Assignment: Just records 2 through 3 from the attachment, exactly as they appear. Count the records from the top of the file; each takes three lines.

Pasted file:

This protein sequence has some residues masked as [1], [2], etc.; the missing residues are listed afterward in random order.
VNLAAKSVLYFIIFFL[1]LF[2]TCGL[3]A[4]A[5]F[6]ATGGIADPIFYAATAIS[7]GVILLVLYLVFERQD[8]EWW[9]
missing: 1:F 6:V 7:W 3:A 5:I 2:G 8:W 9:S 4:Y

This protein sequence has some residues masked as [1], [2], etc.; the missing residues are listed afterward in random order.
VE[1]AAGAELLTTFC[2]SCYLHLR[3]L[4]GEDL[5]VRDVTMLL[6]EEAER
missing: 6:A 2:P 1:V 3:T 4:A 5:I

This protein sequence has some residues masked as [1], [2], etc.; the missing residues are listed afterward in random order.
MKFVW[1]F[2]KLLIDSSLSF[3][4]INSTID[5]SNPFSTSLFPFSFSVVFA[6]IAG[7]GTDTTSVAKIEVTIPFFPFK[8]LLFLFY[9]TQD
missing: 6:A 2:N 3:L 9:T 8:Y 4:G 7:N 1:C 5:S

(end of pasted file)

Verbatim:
This protein sequence has some residues masked as [1], [2], etc.; the missing residues are listed afterward in random order.
VE[1]AAGAELLTTFC[2]SCYLHLR[3]L[4]GEDL[5]VRDVTMLL[6]EEAER
missing: 6:A 2:P 1:V 3:T 4:A 5:I

This protein sequence has some residues masked as [1], [2], etc.; the missing residues are listed afterward in random order.
MKFVW[1]F[2]KLLIDSSLSF[3][4]INSTID[5]SNPFSTSLFPFSFSVVFA[6]IAG[7]GTDTTSVAKIEVTIPFFPFK[8]LLFLFY[9]TQD
missing: 6:A 2:N 3:L 9:T 8:Y 4:G 7:N 1:C 5:S